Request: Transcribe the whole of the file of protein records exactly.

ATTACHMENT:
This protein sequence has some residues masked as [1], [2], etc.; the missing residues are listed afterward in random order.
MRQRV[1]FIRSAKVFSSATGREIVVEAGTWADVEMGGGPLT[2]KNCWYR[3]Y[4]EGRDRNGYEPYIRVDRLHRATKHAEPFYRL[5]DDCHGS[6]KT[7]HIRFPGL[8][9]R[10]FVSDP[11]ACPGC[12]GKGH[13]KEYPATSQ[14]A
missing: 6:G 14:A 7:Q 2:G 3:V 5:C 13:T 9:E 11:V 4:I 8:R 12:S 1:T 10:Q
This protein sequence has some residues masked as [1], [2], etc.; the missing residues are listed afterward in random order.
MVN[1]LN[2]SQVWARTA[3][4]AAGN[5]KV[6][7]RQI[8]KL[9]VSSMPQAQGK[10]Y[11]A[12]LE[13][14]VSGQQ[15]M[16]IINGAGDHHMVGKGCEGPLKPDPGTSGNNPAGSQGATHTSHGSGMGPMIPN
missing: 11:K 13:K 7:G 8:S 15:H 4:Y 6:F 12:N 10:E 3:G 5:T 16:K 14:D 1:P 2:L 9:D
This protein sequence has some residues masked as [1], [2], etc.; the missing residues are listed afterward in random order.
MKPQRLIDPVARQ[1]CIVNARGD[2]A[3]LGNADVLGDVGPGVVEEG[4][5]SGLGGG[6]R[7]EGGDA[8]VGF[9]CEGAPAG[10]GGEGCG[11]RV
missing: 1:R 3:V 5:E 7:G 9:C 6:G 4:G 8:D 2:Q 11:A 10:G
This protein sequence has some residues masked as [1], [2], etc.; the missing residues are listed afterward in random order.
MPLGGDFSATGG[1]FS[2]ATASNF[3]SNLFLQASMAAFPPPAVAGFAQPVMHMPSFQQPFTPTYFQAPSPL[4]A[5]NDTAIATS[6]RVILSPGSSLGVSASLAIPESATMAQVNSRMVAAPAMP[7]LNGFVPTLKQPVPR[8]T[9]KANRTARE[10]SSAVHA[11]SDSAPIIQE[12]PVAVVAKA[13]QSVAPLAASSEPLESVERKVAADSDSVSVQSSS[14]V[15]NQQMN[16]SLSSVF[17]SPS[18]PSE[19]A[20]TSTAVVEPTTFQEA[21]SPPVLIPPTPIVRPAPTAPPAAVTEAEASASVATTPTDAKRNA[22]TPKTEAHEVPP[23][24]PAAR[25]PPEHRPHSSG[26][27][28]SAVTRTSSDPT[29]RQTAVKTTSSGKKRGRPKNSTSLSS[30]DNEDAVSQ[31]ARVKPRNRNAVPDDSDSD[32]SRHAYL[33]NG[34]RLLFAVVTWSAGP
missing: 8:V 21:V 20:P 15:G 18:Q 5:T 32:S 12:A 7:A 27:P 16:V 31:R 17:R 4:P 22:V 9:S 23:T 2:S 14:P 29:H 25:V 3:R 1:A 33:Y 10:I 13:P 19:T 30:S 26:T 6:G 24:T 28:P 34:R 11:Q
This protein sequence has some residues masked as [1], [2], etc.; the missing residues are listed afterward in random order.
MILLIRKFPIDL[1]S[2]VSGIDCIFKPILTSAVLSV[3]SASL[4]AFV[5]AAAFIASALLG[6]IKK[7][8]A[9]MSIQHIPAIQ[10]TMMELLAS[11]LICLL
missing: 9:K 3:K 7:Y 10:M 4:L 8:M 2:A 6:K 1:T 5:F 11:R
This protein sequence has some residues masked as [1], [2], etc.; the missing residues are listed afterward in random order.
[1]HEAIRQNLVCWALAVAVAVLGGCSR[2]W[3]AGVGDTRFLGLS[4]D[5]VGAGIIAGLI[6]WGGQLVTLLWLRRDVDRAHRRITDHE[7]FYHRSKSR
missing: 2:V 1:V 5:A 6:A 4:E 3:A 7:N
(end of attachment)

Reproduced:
This protein sequence has some residues masked as [1], [2], etc.; the missing residues are listed afterward in random order.
MRQRV[1]FIRSAKVFSSATGREIVVEAGTWADVEMGGGPLT[2]KNCWYR[3]Y[4]EGRDRNGYEPYIRVDRLHRATKHAEPFYRL[5]DDCHGS[6]KT[7]HIRFPGL[8][9]R[10]FVSDP[11]ACPGC[12]GKGH[13]KEYPATSQ[14]A
missing: 6:G 14:A 7:Q 2:G 3:V 5:C 13:T 9:E 11:V 4:I 8:R 12:S 1:T 10:Q
This protein sequence has some residues masked as [1], [2], etc.; the missing residues are listed afterward in random order.
MVN[1]LN[2]SQVWARTA[3][4]AAGN[5]KV[6][7]RQI[8]KL[9]VSSMPQAQGK[10]Y[11]A[12]LE[13][14]VSGQQ[15]M[16]IINGAGDHHMVGKGCEGPLKPDPGTSGNNPAGSQGATHTSHGSGMGPMIPN
missing: 11:K 13:K 7:G 8:S 15:H 4:Y 6:F 12:N 10:E 3:G 5:T 16:K 14:D 1:P 2:L 9:D
This protein sequence has some residues masked as [1], [2], etc.; the missing residues are listed afterward in random order.
MKPQRLIDPVARQ[1]CIVNARGD[2]A[3]LGNADVLGDVGPGVVEEG[4][5]SGLGGG[6]R[7]EGGDA[8]VGF[9]CEGAPAG[10]GGEGCG[11]RV
missing: 1:R 3:V 5:E 7:G 9:C 6:G 4:G 8:D 2:Q 11:A 10:G
This protein sequence has some residues masked as [1], [2], etc.; the missing residues are listed afterward in random order.
MPLGGDFSATGG[1]FS[2]ATASNF[3]SNLFLQASMAAFPPPAVAGFAQPVMHMPSFQQPFTPTYFQAPSPL[4]A[5]NDTAIATS[6]RVILSPGSSLGVSASLAIPESATMAQVNSRMVAAPAMP[7]LNGFVPTLKQPVPR[8]T[9]KANRTARE[10]SSAVHA[11]SDSAPIIQE[12]PVAVVAKA[13]QSVAPLAASSEPLESVERKVAADSDSVSVQSSS[14]V[15]NQQMN[16]SLSSVF[17]SPS[18]PSE[19]A[20]TSTAVVEPTTFQEA[21]SPPVLIPPTPIVRPAPTAPPAAVTEAEASASVATTPTDAKRNA[22]TPKTEAHEVPP[23][24]PAAR[25]PPEHRPHSSG[26][27][28]SAVTRTSSDPT[29]RQTAVKTTSSGKKRGRPKNSTSLSS[30]DNEDAVSQ[31]ARVKPRNRNAVPDDSDSD[32]SRHAYL[33]NG[34]RLLFAVVTWSAGP
missing: 8:V 21:V 20:P 15:G 18:Q 5:T 32:S 12:A 7:A 27:P 16:V 31:R 17:R 4:P 22:V 9:S 23:T 2:S 14:P 29:H 25:V 3:R 1:A 33:Y 10:I 13:P 19:T 30:S 26:T 6:G 24:T 28:P 34:R 11:Q
This protein sequence has some residues masked as [1], [2], etc.; the missing residues are listed afterward in random order.
MILLIRKFPIDL[1]S[2]VSGIDCIFKPILTSAVLSV[3]SASL[4]AFV[5]AAAFIASALLG[6]IKK[7][8]A[9]MSIQHIPAIQ[10]TMMELLAS[11]LICLL
missing: 9:K 3:K 7:Y 10:M 4:L 8:M 2:A 6:K 1:T 5:F 11:R
This protein sequence has some residues masked as [1], [2], etc.; the missing residues are listed afterward in random order.
[1]HEAIRQNLVCWALAVAVAVLGGCSR[2]W[3]AGVGDTRFLGLS[4]D[5]VGAGIIAGLI[6]WGGQLVTLLWLRRDVDRAHRRITDHE[7]FYHRSKSR
missing: 2:V 1:V 5:A 6:A 4:E 3:A 7:N